Saturday, October 25, 2014
Inquirer Daily News

NJ's Teacher of the Year takes on Christie

The New Jersey Teacher of the Year has penned an editorial on her union's web site, here, about her private meeting with Gov. Christie -- and she has some choice, tough words for the governor.

NJ's Teacher of the Year takes on Christie

Gov. Christie told graduates of Seton Hall University to "be a disruptor," like himself. Christie gave the commencement speech for the Catholic college in South Orange, N.J., at the Izod Center in East Rutherford on Monday. He left the stage to a partial standing ovation, as well as boos.
Gov. Christie told graduates of Seton Hall University to "be a disruptor," like himself. Christie gave the commencement speech for the Catholic college in South Orange, N.J., at the Izod Center in East Rutherford on Monday. He left the stage to a partial standing ovation, as well as boos. MITSU YASUKAWA / Bergen Record

The New Jersey Teacher of the Year has penned an editorial on her union's web site, here, about her private meeting with Gov. Christie -- and she has some choice, tough words for the governor. 

Christie is traveling throughout the state to meet with small groups of educators behind closed doors to discuss his plans to radically change the education system in New Jersey, and Teacher of the Year Danielle Kovach, who works in Sussex County, scored a meeting:

I felt like a kid about to take on the schoolyard bully. My rush of excitement was overtaken by childhood nerves as I walked onto the campus of the College of New Jersey, our meeting place. I did not know what to expect. All I knew was that teachers wanted a seat at the table, and I had gotten one.

As the meeting began, my nerves took a back seat to the governor's charm. Was this the same man portrayed in the media as a stubborn, tongue-lashing bully? As I listened to him, I was drawn in. He was the snake charmer and I the mesmerized snake. He is truly a master at this craft.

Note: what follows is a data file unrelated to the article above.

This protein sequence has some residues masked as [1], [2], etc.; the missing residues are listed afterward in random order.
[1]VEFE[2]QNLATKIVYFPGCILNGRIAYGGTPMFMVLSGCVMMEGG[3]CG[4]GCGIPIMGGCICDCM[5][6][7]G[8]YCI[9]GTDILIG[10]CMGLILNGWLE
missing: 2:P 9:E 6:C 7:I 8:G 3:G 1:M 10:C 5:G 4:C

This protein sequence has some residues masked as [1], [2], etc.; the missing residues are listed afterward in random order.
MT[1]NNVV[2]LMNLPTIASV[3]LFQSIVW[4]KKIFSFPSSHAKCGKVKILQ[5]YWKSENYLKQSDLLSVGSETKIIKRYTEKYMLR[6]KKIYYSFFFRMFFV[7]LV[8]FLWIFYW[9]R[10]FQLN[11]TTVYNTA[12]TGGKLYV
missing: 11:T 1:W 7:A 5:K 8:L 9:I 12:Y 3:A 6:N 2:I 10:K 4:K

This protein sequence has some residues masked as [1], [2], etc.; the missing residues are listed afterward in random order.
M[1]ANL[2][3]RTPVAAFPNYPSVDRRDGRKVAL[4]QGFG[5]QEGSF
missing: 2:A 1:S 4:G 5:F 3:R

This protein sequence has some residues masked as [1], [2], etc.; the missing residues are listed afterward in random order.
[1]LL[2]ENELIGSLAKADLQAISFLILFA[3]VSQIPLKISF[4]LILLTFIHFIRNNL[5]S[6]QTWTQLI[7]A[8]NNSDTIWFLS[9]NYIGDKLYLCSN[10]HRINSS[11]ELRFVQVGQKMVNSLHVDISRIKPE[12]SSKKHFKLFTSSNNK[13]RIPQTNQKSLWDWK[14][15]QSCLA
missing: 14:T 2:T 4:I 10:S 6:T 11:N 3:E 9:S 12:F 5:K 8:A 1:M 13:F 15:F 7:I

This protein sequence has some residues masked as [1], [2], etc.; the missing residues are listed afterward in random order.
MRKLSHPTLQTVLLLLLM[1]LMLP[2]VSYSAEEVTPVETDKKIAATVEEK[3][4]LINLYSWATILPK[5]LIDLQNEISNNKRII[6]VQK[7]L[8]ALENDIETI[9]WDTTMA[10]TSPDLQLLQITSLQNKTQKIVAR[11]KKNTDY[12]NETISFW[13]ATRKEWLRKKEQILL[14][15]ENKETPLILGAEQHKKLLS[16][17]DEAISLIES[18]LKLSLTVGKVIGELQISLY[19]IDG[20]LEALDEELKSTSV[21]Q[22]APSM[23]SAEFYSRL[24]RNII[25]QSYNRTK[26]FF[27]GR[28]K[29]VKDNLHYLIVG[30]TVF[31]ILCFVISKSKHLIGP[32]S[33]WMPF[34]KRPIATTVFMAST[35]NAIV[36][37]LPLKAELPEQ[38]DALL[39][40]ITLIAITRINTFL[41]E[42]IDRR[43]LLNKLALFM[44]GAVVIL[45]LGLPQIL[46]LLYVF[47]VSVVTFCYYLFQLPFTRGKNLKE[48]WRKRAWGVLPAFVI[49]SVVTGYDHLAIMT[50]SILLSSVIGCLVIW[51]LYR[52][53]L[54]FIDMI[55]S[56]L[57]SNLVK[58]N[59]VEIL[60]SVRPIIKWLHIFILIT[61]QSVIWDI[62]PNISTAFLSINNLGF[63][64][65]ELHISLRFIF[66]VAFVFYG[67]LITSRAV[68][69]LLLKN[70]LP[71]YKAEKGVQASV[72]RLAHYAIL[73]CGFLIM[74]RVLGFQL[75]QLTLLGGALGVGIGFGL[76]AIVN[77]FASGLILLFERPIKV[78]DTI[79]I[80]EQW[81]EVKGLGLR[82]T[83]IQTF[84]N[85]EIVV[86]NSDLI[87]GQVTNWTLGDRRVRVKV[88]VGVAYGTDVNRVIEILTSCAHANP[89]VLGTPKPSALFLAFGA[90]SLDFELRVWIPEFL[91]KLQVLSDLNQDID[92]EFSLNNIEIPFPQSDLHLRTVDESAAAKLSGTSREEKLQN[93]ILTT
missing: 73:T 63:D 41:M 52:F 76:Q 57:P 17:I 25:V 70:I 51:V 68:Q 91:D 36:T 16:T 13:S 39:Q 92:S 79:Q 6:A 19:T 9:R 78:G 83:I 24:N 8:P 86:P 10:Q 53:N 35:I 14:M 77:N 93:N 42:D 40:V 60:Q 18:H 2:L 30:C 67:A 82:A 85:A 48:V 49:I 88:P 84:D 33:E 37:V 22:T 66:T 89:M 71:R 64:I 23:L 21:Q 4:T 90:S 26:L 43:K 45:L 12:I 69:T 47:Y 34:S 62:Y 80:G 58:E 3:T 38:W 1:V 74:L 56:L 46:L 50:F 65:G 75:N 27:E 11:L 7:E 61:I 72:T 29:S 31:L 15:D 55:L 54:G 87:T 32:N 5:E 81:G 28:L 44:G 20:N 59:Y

But Kovach says she "slowly came back to reality" as she listened to her colleagues' questions about the governors' ideas for merit pay, teacher evaluations and tenure reform. She "realized the danger in the governor's plans."

He would abolish teacher pay scales and base salaries on a teacher's "effectiveness," measured largely by student test scores. His merit pay plan would force teachers to compete with each other, putting an end to professional collaboration. Teachers are team players, working together, sharing lessons and relying on each other's expertise and experiences. Merit pay will pit teacher against teacher, ruining the "learning community" that characterizes great public schools.

Kovach's union, the New Jersey Education Association, spends more money lobbying and advertising against Christie than anyone or anything. In the editorial for the NJEA's web site, Kovach did not repeat the line she told to a local reporter after the meeting. She said she thought Christie "genuinely cared."

UPDATE: I just learned the op-ed first appeared in the Star-Ledger; it was re-printed by the NJEA.

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